The title is probably the best bit of this post... three days into my drug experiment (read that as you will!) I have had three nights of very poor sleep and my brain is maybe not as functional as I'd like. Anyway, today I've found a few recent (and not so recent) TV adverts going through my mind and making connections with things I've been thinking about.
The first is the current Persil 'mini miracles' series - well actually they seem to have found two ideas - which makes me smile as it echoes two of my 'stories Jesus told' all age service threads... a 30 minute herb garden (reckon I can do it in 5-10) and 30 minute bread (BUGB had this recipe almost two decades ago!) each of which I will be incorporating into upcoming services. Gatherer's beware!
The second arises from being sent a 'sneak preview' of cancer research UK's new advert by email, reading an inpsiring blog and recalling the blood donor campaign that was aired over Christmas/new year 2010/2011. Alice's bucket list is a gracious and mature blog being written by a 15 year-old with terminal cancer. It reflects the confidence and uncomplication of youth, as well as courage, determination and acceptance that not everything she wants is achievable. The second item on her list is 'to make everyone sign up to be a bone marrow donor.' This one reminded me of the blood transfusion service advertisement - whether actors or 'real' people, I don't know (cancer research makes a point of not using actors) - in which the person told the viewer 'it is you I'm talking to'; you who should give blood now. I'd love to play my part in fulfilling Alice's wish to get everyone to sign up - but I can't, I'm ineligible. I'd love to respond to the blood donor advert, indeed I used to be a blood donor, but I am no longer permitted to do so. I am currently on the organ donor register, have been for years, but now not even my corneas are safe to transplant 'just in case'. All of which leads me to a bit of Pauline theology, 'the good I want to do I find I cannot do.' I know he wasn't talking about this kind of thing, but it did get me thinking - there is going to be good, of all sorts, that we'd love to do but cannot for one reason or another. I have a suspicion John Wesley had it about right when he said:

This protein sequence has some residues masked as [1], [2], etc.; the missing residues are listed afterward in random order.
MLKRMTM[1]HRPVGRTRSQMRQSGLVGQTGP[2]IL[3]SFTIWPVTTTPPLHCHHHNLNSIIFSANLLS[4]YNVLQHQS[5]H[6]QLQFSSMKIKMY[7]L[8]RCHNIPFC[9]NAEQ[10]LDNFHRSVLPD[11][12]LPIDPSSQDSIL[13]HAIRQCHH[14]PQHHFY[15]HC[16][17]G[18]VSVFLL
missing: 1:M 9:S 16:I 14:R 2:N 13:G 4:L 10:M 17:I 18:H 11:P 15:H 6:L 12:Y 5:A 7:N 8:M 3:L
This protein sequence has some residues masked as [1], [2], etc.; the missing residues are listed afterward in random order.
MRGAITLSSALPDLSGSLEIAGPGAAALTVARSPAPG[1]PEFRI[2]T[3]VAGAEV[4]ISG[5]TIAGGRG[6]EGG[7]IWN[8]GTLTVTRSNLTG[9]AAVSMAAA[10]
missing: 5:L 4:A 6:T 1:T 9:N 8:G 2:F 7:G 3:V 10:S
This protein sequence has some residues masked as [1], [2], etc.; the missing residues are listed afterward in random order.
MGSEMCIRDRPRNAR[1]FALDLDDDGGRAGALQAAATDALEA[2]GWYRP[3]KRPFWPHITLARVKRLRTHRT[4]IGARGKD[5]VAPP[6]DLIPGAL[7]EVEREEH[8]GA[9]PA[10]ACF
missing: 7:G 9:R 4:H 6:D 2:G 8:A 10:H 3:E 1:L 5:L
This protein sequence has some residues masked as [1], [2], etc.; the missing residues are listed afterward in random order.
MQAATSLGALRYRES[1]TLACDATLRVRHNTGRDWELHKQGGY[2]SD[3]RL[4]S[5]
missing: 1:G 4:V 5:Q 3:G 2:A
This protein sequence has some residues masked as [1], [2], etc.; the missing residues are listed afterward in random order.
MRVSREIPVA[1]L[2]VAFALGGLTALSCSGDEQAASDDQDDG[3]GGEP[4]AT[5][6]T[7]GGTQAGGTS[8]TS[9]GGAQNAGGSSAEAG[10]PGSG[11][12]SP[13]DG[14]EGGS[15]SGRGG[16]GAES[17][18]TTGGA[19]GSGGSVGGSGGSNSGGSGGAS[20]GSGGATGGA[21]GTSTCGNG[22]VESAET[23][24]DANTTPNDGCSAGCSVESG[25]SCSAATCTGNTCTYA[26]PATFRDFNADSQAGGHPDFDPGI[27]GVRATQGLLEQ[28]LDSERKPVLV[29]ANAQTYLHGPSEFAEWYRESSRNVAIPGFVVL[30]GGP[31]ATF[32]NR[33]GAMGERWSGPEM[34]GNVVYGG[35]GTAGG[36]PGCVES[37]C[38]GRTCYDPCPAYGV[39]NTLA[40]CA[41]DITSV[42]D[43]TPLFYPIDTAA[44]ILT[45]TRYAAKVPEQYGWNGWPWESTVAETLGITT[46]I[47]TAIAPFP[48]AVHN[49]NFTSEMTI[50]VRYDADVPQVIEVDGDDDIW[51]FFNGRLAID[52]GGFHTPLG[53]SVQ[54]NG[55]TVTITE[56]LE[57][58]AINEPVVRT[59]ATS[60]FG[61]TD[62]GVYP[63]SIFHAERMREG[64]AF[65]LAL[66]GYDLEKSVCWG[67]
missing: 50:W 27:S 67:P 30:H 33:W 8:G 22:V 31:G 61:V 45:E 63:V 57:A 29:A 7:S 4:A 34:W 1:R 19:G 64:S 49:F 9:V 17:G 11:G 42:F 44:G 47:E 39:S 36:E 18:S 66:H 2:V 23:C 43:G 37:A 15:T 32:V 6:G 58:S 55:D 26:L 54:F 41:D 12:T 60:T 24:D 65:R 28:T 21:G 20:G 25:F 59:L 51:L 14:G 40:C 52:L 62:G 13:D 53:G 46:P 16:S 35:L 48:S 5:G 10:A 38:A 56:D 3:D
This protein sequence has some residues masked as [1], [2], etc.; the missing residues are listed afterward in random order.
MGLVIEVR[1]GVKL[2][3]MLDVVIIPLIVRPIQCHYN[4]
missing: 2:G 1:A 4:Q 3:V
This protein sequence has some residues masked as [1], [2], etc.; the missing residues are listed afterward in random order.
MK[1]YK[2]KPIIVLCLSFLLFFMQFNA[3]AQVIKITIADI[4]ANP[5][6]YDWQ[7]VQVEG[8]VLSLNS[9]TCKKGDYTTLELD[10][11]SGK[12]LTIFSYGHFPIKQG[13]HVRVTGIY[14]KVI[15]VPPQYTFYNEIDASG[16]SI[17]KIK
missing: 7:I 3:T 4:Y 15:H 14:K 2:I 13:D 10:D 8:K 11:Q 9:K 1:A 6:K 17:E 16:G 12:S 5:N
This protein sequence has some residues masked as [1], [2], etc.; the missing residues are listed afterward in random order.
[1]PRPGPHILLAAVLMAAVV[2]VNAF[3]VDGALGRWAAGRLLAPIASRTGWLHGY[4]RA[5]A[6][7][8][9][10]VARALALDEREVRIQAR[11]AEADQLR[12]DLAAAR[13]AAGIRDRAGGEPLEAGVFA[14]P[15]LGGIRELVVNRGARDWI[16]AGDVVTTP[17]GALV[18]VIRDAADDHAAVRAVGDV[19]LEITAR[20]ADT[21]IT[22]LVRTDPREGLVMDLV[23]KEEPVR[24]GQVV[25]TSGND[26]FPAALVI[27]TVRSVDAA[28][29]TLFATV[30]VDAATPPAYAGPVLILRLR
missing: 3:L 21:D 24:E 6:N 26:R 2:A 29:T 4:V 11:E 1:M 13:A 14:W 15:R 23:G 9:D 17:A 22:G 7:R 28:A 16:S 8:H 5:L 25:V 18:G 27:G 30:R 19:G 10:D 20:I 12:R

Do all the good you can. By all the means you can. In all the ways you can. In all the places you can. At all the times you can. To all the people you can. As long as ever you can.
Best, I reckon not to lose sleep over the things we cannot change (I did afterall give a good body's worth of blood in my time!) and concentrate on the things where we can make a difference... which is why later on I will be heading off to buy compost and plants for Sunday!